Veterinary acupuncture can be indicated for many reasons, but generally the main goals are to improve blood flow to targeted areas and reduce pain and inflammation. Acupuncture involves very thin needles being gently inserted into superficial tissues, usually skin and muscles. Specific points are chosen based on physical examination and observations, as well as neurovascular anatomy. When enacted appropriately, these points enhance the body’s natural healing processes by encouraging blood flow to certain areas and allowing for endogenous opioid release.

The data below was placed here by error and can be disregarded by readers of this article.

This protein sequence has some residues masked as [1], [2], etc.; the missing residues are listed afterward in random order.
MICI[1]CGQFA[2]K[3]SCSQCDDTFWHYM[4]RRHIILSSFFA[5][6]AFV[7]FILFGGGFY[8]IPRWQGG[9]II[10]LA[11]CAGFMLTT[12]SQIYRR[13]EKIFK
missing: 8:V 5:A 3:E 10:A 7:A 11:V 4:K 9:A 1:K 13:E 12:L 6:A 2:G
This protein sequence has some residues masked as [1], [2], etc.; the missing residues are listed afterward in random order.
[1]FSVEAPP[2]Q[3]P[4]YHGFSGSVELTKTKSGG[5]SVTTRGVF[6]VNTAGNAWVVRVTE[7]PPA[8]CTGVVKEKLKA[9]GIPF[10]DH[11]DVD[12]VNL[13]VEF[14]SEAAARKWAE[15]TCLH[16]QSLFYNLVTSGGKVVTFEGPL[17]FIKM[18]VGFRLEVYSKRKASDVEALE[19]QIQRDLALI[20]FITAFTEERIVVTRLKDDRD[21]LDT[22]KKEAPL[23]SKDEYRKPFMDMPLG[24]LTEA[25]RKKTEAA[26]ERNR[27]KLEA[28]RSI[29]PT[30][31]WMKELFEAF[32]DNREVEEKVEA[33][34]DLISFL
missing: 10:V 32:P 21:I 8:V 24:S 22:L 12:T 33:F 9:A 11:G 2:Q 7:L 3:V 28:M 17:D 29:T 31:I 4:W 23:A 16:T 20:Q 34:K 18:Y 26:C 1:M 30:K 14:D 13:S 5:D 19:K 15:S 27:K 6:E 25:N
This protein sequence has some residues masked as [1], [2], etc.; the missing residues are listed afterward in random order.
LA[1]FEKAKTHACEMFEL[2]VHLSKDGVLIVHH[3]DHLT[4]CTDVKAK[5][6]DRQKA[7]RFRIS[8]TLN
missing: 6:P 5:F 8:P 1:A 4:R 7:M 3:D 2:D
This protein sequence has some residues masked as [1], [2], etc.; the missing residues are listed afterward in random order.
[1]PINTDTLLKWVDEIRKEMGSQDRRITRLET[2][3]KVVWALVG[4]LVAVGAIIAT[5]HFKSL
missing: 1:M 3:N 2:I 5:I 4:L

Acupuncture sessions generally last for about 30 minutes, and most pets do amazingly well. While they might be a bit nervous at first, they usually realize that it’s more like a relaxing spa experience than a regular vet visit, and after a few sessions, they usually require minimal or no restraint. Since the effects of acupuncture are cumulative, we typically start with weekly or biweekly sessions for 3-4 weeks, then taper off to the longest effective interval, which may be anywhere from continued weekly sessions to every two months.
Acupuncture should not be considered as a replacement for traditional/routine medical care, but rather as a complementary modality, oftentimes allowing for fewer or smaller doses of medications. Please feel free to reach out if you think your pet might benefit from this type of therapy.